The Western Swamp Tortoise is Australia’s most endangered reptile. It has an ancestry that dates back 15-20 million years, but for 113 years this tortoise was thought to be extinct.
This month not for profit organisation Earthwatch are busy chasing volunteers for their expeditions to discover more about the unique and fascinating wildlife of our Cloud Forests here in Queensland…
Escape the sounds of the bustling city as you step into the lush and tranquil tropics on Earthwatch’s Wildlife of the Cloud Forests expedition. The sounds of a bird chorus at dawn and trickling waters of nearby creeks and streams will be your new home, as you immerse yourself in this once-in-a-lifetime adventure.
An interesting news story caught my eye this week – a group of kids were found playing in a suburban Sydney street with a Red-eared slider turtle (Trachemys scripta elegans). Luckily, a passer by recognised the turtle for what it was, and reported it to NSW DPI.
Having lived in Queensland’s south east for 17 years and providing snake relocation services I’ve heard more than my fair share of supposed ‘taipan’ sightings in properties throughout Brisbane’s western suburbs and Ipswich. Amongst the hundreds of suspected taipans none have ever eventuated in this highly overstated species…until now.
The arrival of spring is not the only reason to celebrate in September, it’s also national biodiversity month.
It provides a chance to celebrate Australia’s magnificent flora, fauna and landscapes; and to promote the conservation of our unique native wildlife.
To wrap up NBM 2011, I thought we’d reflect a bit on what “biodiversity” means in Australia.
Far north QLD never fails to deliver awesome wildlife encounters at any time of the day or night. While spotlighting recently on Cape York I half tripped over a small log while navigating a particularly dense patch of woodland. I shone my torch to the ground to avoid a face plant and realised my ‘log’ had two eyes and an unimpressed look on his face. I had accidently stumbled over Australia’s largest snake, the Scrub Python (Morelia kinghorni).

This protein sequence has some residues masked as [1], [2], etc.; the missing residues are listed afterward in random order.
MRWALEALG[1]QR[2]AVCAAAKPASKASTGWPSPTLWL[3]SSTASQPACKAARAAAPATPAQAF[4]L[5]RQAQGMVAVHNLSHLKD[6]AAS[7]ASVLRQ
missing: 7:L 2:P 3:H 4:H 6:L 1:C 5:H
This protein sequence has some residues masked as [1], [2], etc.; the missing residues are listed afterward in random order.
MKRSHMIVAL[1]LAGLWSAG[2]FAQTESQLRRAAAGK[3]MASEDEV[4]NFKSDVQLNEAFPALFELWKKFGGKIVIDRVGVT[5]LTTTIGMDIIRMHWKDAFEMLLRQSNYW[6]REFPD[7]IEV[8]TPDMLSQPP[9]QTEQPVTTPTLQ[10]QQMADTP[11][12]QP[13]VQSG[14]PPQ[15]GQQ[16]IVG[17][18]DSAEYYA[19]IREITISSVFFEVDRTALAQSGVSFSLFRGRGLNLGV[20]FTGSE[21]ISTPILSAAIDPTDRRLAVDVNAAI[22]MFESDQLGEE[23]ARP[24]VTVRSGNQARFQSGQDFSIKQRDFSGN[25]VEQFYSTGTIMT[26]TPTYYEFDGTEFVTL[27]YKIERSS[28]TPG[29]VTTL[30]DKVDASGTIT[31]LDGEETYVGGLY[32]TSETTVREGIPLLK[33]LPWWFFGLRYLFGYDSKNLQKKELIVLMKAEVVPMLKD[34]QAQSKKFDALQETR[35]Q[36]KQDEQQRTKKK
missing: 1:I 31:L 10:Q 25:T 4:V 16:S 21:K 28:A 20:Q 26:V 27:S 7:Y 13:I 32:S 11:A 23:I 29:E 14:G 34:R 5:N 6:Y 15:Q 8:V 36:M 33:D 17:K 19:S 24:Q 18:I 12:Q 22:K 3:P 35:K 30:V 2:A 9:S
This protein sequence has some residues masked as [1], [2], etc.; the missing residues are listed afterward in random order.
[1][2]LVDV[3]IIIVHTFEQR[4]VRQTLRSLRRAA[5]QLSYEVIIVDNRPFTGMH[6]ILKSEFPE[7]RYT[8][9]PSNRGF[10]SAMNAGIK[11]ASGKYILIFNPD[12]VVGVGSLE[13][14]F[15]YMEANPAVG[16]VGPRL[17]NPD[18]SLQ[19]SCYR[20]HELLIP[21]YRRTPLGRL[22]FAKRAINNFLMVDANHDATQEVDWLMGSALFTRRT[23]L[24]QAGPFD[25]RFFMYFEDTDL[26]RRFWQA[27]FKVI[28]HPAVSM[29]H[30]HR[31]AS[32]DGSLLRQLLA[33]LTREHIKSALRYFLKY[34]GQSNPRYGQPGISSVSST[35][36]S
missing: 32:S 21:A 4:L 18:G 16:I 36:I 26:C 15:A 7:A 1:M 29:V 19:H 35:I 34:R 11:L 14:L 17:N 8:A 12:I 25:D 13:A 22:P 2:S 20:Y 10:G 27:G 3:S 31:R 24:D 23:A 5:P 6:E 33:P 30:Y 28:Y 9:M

Dave has come to expect the nightly back and forth of chuk-chuk-chuks as his resident Asian House Geckos (AHG) bark away. And each morning, the light of day reveals their ubiquitous calling card on skirting boards, walls, lampshades and outdoor settings. But as Dave has noticed, there seem to be a few different species at his place. Depending on where you live in the country you are likely to have a mixture of native and introduced gecko housemates.
As an avid gardener Kerry observes many wildlife visitors in her backyard. She often admires the colourful and raucous Rainbow Lorikeets (Trichoglossus haematodus) bathing and preening in her gutters after rain (which, in Ingham, is a regular occurrence). While Kerry came to expect their daily presence on her roof, someone else was also keeping a close eye on these birds.
You can almost hear the nearby she-oaks beckoning ‘caretta caretta’ as they shift in the warm summer breeze. Sounds quite lyrical doesn’t it? And if you’ve ever had the pleasure of witnessing a Loggerhead Sea Turtle (Caretta caretta) lay her eggs on a QLD beach it is indeed like poetry in motion.
A group of herpetological enthusiasts have been scouring the sand dunes of arid SA looking for, quite possibly the cutest creature to grace our continent. Let me introduce you to the Pernatty Knob-tailed Gecko (Nephrurus deleani).